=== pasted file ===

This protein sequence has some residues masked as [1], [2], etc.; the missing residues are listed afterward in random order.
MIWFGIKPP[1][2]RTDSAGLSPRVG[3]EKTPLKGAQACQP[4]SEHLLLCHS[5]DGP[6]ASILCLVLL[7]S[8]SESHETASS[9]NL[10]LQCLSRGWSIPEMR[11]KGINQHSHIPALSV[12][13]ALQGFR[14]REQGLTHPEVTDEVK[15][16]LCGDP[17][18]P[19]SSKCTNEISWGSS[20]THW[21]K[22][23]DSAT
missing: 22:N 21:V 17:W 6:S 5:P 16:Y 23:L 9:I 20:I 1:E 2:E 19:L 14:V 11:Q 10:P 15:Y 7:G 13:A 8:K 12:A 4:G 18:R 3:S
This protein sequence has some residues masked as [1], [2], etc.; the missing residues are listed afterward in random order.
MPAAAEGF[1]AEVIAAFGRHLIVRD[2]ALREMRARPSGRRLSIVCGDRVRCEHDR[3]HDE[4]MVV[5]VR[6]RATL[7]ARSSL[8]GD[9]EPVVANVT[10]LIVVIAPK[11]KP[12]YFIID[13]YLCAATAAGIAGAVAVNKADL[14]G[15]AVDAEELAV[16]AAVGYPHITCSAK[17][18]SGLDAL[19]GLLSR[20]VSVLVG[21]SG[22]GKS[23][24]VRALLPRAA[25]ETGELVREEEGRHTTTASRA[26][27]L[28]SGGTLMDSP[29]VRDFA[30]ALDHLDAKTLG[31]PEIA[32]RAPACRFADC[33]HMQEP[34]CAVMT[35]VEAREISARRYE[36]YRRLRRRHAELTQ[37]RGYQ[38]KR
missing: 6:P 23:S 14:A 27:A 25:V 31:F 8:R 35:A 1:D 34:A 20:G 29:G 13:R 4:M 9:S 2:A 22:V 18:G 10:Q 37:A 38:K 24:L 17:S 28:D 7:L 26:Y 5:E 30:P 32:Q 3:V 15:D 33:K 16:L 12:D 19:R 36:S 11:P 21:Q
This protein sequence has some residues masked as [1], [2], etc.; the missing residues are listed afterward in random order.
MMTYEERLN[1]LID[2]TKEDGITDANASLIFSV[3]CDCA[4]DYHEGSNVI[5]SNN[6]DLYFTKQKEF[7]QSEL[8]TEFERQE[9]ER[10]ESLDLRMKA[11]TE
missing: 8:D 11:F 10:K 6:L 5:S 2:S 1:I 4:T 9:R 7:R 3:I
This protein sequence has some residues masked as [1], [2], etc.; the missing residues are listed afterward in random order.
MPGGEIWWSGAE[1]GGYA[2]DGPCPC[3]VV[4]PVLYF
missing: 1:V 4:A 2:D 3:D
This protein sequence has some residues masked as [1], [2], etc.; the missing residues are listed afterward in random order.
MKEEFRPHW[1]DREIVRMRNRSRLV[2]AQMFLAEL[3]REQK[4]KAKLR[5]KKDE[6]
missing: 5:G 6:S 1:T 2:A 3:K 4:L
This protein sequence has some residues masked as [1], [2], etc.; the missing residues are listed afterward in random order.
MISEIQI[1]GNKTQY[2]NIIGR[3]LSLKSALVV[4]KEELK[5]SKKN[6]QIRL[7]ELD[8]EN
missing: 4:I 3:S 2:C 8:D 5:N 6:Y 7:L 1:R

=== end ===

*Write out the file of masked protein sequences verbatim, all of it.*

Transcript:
This protein sequence has some residues masked as [1], [2], etc.; the missing residues are listed afterward in random order.
MIWFGIKPP[1][2]RTDSAGLSPRVG[3]EKTPLKGAQACQP[4]SEHLLLCHS[5]DGP[6]ASILCLVLL[7]S[8]SESHETASS[9]NL[10]LQCLSRGWSIPEMR[11]KGINQHSHIPALSV[12][13]ALQGFR[14]REQGLTHPEVTDEVK[15][16]LCGDP[17][18]P[19]SSKCTNEISWGSS[20]THW[21]K[22][23]DSAT
missing: 22:N 21:V 17:W 6:S 5:P 16:Y 23:L 9:I 20:I 1:E 2:E 19:L 14:V 11:Q 10:P 15:Y 7:G 13:A 8:K 12:A 4:G 18:R 3:S
This protein sequence has some residues masked as [1], [2], etc.; the missing residues are listed afterward in random order.
MPAAAEGF[1]AEVIAAFGRHLIVRD[2]ALREMRARPSGRRLSIVCGDRVRCEHDR[3]HDE[4]MVV[5]VR[6]RATL[7]ARSSL[8]GD[9]EPVVANVT[10]LIVVIAPK[11]KP[12]YFIID[13]YLCAATAAGIAGAVAVNKADL[14]G[15]AVDAEELAV[16]AAVGYPHITCSAK[17][18]SGLDAL[19]GLLSR[20]VSVLVG[21]SG[22]GKS[23][24]VRALLPRAA[25]ETGELVREEEGRHTTTASRA[26][27]L[28]SGGTLMDSP[29]VRDFA[30]ALDHLDAKTLG[31]PEIA[32]RAPACRFADC[33]HMQEP[34]CAVMT[35]VEAREISARRYE[36]YRRLRRRHAELTQ[37]RGYQ[38]KR
missing: 6:P 23:S 14:A 27:A 25:V 31:F 8:R 35:A 1:D 34:A 20:G 29:G 13:R 4:M 9:S 2:A 22:V 18:G 10:Q 37:A 38:K 24:L 17:S 28:D 7:L 26:Y 5:E 30:P 32:Q 3:V 15:D 33:K 16:L 12:D 19:R 36:S 11:P 21:Q
This protein sequence has some residues masked as [1], [2], etc.; the missing residues are listed afterward in random order.
MMTYEERLN[1]LID[2]TKEDGITDANASLIFSV[3]CDCA[4]DYHEGSNVI[5]SNN[6]DLYFTKQKEF[7]QSEL[8]TEFERQE[9]ER[10]ESLDLRMKA[11]TE
missing: 8:D 11:F 10:K 6:L 5:S 2:S 1:I 4:T 9:R 7:R 3:I
This protein sequence has some residues masked as [1], [2], etc.; the missing residues are listed afterward in random order.
MPGGEIWWSGAE[1]GGYA[2]DGPCPC[3]VV[4]PVLYF
missing: 1:V 4:A 2:D 3:D
This protein sequence has some residues masked as [1], [2], etc.; the missing residues are listed afterward in random order.
MKEEFRPHW[1]DREIVRMRNRSRLV[2]AQMFLAEL[3]REQK[4]KAKLR[5]KKDE[6]
missing: 5:G 6:S 1:T 2:A 3:K 4:L
This protein sequence has some residues masked as [1], [2], etc.; the missing residues are listed afterward in random order.
MISEIQI[1]GNKTQY[2]NIIGR[3]LSLKSALVV[4]KEELK[5]SKKN[6]QIRL[7]ELD[8]EN
missing: 4:I 3:S 2:C 8:D 5:N 6:Y 7:L 1:R